The ב in both cases the lxx rightly renders by μετά. How מהוּמה (elsewhere of wild, confused disorder, extreme discord) is meant of store and treasure, Psalm 39:7 shows: it is restless, covetous care and trouble, as the contrast of the quietness and contentment proceeding from the fear of God, the noisy, wild, stormy running and hunting about of the slave of mammon. Theodotion translates the word here, as Aquila and Symmachus elsewhere, by words which correspond (φαγέδαινα equals φάγαινα or ἀχορτασία) with the Syr. יענותא, greed or insatiability.

Better is a dinner of herbs where love is, than a stalled ox and hatred therewith.
17 Better a dish of cabbage, and love with it,

     Than a fatted ox together with hatred.

With בו is here interchanged שׁם, which, used both of things and of persons, means to be there along with something. Both have the Dag. forte conj., cf. to the contrary, Deuteronomy 30:20; Micah 1:11; Deuteronomy 11:22; the punctuation varies, if the first of the two words is a n. actionis ending in ה. The dish (portion) is called ארחה, which the lxx and other Greek versions render by ξενισμός, entertainment, and thus understand it of that which is set before a guest, perhaps rightly so, for the Arab. ârrakh (to date, to determine), to which it is compared by Gesenius and Dietrich, is equivalent to warrh, a denom. of the name of the moon. Love and hatred are, according to circumstances, the disposition of the host, or of the participant, the spirit of the family:

Cum dat oluscula mensa minuscula pace quiet,

Ne pete grandia lautaque prandia lite repleta.

A wrathful man stirreth up strife: but he that is slow to anger appeaseth strife.
Two proverbs of two different classes of men, each second line of which terminates with a catchword having a similar sound (וארך, וארח).

18 A passionate man stirreth up strife,

     And one who is slow to anger allayeth contention.

Proverbs 28:25 and Proverbs 29:22 are variations of the first line of this proverb. The Pih. גּרה occurs only these three times in the phrase גּרה מדון, R. גר, to grind, thus to strike, to irritate, cogn. to (but of a different root from) the verb עורר, to excite, Proverbs 10:12, and חרחר, to set on fire, Proverbs 26:21, cf. שׁלּח, Proverbs 6:14. Regarding חמה, vid., Proverbs 15:1; we call such a man a "hot-head;" but the biblical conception nowhere (except in the Book of Daniel) places the head in connection with spiritual-psychical events (Psychologie, p. 254). Regarding ארך אפּים, vid., Proverbs 14:29; the lxx (which contains a translation of this proverb, and after it of a variation) translates μακρόθυμος δὲ καὶ τὴν μέλλουσαν καταπρᾳύνει, i.e., (as the Syr. render it) he suppresses the strife in its origin, so that it does not break out. But both are true: that he who is slow to anger, who does not thus easily permit himself to become angry, allayeth the strife which one enters into with him, or into which he is drawn, and that he prevents the strife, for he places over against provoking, injurious conduct, patient gentleness (מרפּא, Ecclesiastes 10:4).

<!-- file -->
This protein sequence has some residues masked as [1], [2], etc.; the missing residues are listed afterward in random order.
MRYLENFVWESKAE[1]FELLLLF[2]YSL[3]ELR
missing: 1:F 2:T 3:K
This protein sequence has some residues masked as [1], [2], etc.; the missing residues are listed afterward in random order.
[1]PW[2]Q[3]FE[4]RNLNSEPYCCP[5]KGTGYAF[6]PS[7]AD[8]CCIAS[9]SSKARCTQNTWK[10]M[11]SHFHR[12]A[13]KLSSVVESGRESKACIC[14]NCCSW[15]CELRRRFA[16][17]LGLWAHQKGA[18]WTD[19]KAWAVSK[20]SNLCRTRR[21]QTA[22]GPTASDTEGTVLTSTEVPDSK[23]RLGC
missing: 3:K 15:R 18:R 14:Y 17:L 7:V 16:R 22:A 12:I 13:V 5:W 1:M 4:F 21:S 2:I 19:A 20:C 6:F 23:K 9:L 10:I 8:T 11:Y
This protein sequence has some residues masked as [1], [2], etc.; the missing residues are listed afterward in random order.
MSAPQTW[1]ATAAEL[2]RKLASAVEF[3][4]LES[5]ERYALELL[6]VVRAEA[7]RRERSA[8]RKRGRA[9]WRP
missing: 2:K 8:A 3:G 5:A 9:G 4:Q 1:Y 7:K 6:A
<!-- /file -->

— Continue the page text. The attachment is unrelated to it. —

The way of the slothful man is as an hedge of thorns: but the way of the righteous is made plain.
19 The way of the slothful is as hedged with thorns;

     But the path of the righteous is paved.

Hitzig misses the contrast between אצל (slothful) and ישׁרים (upright), and instead of the slothful reads עריץ, the tyrannical. But is then the slothful ישׁר? The contrast is indeed not that of contradiction, but the slothful is one who does not act uprightly, a man who fails to fulfil the duty of labour common to man, and of his own special calling. The way of such an one is כּמשׂכת חדק, like a fencing with thorns (from חדק, R. חד, to be pointed, sharp, distinguished from Arab. hadḳ, to surround, and in the meaning to fix with the look, denom. of khadaḳt, the apple of the eye), so that he goes not forwards, and sees hindrances and difficulties everywhere, which frighten him back, excusing his shunning his work, his remissness of will, and his doing nothing; on the contrary, the path of those who wait truly and honestly on their calling, and prosecute their aim, is raised up like a skilfully made street, so that unhindered and quickly they go forward (סלוּלה, R. סל, aggerare, cf. Jeremiah 18:15 with Isaiah 49:11 and Isaiah 49:4 :8, סלסל, which was still in use in the common language of Palestine in the second cent., Rosch haschana, 26b).

A wise son maketh a glad father: but a foolish man despiseth his mother.
This collection of Solomonic proverbs began, Proverbs 10:1, with a proverb having reference to the observance of the fourth commandment,

(Note: The fifth commandment of the Westminster Shorter Catechism is named as the fourth in Luther's catechism.)

and a second chief section, Proverbs 13:1, began in the same way. Here a proverb of the same kind designates the beginning of a third chief section. That the editor was aware of this is shown by the homogeneity of the proverbs, Proverbs 15:19; Proverbs 12:28, which form the conclusion of the first and second sections. We place together first in this new section, Proverbs 15:20-23, in which (with the exception of Proverbs 15:25) the ישׂמח [maketh glad] of the first (Proverbs 10:1) is continued.

Proverbs 15:20

20 A wise son maketh a glad father,